CHILDREN: The care of any young children should, of course, be the primary concern of the divorcing parents.

To help with the financial part, many states have set up criteria that put a value on each child. In New York, the standard cost of care for one child is 17 percent of the combined income, 25 percent for two and 29 percent for three. But this calculation is capped at $136,000 plus a discretionary amount above that.

Mr. Aronson, who has been involved in prominent child support negotiations, said that basic payment did not include school, medical bills, child care or extracurricular activities, which can be as much or more than the child support.

“A lot of people think it’s harder to represent rich people,” he said. “In many respects, it’s easier. When there is enough money going around it’s easier to divide up the surplus. Otherwise you’re dividing up assets that are crucial to people’s day-to-day lives.”

Yet he said no matter how lavishly the children lived before a divorce, there were limits to what they might expect afterward. “The courts will not, in the guise of child support, create a standard of living for the mother of the child or the ex-wife, whichever she might be, simply to enable the child to fly in private planes or have second homes,” Mr. Aronson said, “even though that might have been the standard of living the child might have enjoyed had the marriage remained intact.”

With children who have siblings from previous marriages, Mr. Hirschfeld said the negotiations could become trickier. Not only does the spouse with less want to make sure the children are provided for, but also that they receive the same treatment as children from previous or future marriages.

He suggested trusts for each child’s care. A frequent request in a divorce is that the better-off spouse draw up a will leaving everything to the children from the current marriage, but that’s not an effective solution. A new will could be written the day the divorce is final.

FEES: For all but the wealthiest people, fees paid to lawyers, accountants, appraisers and other advisers can reduce what the spouse with less is fighting for. Jeffrey R. Cohen, a divorce lawyer at Cohen Goldstein, estimated that a cooperative divorce could cost 15 percent of the cost of one that dragged on or went to trial.

When it comes to agreeing on what people believe is their rightful share, he recalled telling clients: “If you’re 10 percent away, I know you’re going to settle your interest. If you’re 15 percent, there’s a chance. But if you’re 50 or 75 percent away, you’re going to war.”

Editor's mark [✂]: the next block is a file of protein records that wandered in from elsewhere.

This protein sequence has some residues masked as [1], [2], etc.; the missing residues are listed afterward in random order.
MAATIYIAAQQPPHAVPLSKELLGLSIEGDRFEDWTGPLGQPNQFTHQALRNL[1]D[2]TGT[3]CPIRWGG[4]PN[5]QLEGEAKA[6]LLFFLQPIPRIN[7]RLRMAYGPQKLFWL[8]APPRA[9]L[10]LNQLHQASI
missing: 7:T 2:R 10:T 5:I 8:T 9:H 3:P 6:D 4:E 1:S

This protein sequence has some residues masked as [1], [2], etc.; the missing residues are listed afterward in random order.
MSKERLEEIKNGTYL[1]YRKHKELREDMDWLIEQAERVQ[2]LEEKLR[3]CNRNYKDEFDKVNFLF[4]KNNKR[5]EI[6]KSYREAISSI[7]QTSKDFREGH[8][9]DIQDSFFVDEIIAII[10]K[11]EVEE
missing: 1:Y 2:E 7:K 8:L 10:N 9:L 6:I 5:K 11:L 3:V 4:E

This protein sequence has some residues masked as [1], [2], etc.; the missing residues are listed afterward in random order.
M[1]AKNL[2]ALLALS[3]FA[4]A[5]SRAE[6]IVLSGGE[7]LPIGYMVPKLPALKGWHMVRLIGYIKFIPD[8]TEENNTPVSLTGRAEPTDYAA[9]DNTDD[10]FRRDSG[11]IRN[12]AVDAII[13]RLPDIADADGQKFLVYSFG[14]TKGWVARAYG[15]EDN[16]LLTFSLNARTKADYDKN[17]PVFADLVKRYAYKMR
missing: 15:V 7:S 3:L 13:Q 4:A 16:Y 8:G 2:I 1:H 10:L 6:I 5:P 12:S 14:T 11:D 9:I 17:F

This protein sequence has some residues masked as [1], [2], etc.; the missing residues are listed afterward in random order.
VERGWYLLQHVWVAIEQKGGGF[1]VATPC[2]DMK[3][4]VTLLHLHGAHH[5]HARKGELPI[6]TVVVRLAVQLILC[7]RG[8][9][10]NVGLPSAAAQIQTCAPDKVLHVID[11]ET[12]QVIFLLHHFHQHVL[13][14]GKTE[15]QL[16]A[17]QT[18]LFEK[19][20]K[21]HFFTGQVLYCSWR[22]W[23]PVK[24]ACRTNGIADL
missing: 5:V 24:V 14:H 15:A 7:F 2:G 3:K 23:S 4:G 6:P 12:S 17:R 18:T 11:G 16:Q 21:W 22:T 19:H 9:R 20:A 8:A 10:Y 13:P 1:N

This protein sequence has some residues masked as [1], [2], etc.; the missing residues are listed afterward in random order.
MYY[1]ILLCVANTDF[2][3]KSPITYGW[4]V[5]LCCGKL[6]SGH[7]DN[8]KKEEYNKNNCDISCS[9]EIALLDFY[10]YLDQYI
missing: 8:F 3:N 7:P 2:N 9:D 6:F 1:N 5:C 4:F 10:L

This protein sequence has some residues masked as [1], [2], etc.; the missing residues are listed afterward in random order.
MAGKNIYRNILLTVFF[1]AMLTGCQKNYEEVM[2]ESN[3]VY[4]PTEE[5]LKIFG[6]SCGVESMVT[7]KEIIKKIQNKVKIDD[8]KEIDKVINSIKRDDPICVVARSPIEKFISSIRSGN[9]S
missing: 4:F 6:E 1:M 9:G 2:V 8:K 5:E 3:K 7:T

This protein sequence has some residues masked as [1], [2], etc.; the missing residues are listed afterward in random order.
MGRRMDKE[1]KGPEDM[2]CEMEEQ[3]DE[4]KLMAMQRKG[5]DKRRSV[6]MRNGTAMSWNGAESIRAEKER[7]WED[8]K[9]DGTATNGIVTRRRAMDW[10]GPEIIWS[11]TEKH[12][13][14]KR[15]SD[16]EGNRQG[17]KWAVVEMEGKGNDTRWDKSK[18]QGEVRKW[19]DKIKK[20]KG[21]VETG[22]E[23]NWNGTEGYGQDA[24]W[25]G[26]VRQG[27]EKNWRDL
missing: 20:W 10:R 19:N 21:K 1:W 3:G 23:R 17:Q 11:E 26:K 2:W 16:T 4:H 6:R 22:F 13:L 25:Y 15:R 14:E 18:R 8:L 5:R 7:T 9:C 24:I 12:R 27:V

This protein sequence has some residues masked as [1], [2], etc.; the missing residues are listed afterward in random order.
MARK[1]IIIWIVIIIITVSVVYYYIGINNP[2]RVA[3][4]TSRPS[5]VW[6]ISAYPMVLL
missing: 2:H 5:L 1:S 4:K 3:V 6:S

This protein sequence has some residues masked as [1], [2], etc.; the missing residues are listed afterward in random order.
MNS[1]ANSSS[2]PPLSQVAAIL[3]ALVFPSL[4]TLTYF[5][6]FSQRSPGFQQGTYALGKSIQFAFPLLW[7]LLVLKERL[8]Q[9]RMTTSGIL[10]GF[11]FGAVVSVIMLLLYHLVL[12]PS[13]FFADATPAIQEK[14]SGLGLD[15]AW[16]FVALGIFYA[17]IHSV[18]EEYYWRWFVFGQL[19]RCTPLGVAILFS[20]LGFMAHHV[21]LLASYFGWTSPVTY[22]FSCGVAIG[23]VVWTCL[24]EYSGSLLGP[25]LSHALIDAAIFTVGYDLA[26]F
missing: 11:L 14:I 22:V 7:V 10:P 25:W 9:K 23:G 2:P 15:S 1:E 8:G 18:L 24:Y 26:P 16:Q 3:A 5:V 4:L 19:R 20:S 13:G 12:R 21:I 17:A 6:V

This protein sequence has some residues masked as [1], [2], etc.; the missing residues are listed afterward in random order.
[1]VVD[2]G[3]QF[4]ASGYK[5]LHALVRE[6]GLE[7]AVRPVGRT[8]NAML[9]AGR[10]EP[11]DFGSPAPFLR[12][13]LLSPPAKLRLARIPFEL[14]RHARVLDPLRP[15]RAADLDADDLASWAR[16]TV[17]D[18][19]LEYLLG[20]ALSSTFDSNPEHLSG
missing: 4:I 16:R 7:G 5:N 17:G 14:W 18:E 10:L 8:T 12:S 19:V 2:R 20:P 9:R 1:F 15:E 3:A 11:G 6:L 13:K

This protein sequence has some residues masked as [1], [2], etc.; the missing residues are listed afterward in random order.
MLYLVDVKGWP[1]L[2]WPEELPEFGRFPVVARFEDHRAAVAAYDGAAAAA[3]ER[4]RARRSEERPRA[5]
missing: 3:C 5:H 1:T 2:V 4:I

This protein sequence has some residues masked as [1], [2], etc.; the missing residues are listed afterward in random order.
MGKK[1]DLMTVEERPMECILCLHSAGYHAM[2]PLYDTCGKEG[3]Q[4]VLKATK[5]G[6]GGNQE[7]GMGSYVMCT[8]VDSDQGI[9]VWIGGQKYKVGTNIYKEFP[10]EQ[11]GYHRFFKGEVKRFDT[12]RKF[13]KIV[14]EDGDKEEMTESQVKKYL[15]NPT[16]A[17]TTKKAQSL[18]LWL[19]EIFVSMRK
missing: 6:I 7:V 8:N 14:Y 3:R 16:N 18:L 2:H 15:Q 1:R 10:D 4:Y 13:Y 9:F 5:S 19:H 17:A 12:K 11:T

An alternative some practitioners advise is “collaborative divorce.” (This is not to be confused with arbitration or mediation.) It is meant to minimize the costs — having one appraiser instead of his, hers and a neutral third appraiser, for example. It also focuses on getting to a quick, fair resolution.

“Spouses are assisted in coming up with their goals,” said Tracy B. Stewart, a certified public accountant in College Station, Tex., who works on collaborate divorces. “Then they agree on the value of all the property. Then we generate options for each piece of property and brainstorm how best to divide these things so they both end up with a secure financial future.”

It requires the couple to be ready to move on, even if they don’t like each other any more. One of her more challenging but ultimately successful cases was working with a couple where the husband was addicted to alcohol, cocaine and sex. (“You think that wife wasn’t mad?” she said.)

Where this or any type of negotiation fails is often over small things that have an outsize significance in a marriage.

“I have seen people fight over things that didn’t need to be fought over and it cost them a lot of money,” Ms. Stewart said. “If you’re going to fight over the souvenirs you got in Europe 30 years ago and your attorneys have to listen to it — ka-ching, ka-ching, ka-ching.”

Mr. Cohen said he told a story to clients who were headed for a long, expensive, contested divorce about the wife of a well-known billionaire who decided to take his offer and move on. “She says, ‘Either I take the offer or he’s going to keep me in court for the next seven years,’” he recalled. “She says, ‘This is enough money for me. I can take care of my children and live a good life. I don’t care how much he has.’”

Asked how often other spouses heard the story and did the same, he said, “I’d say she was the only one.”

Source: From a Prominent Divorce in the Affluent Class, Lessons for All (New York Times, August 9, 2013).

Information provided by K.O. Herston: Knoxville, Tennessee Divorce, Matrimonial and Family Law Attorney.

Lessons Learned from High Net Worth Divorces was last modified: December 7th, 2013 by K.O. Herston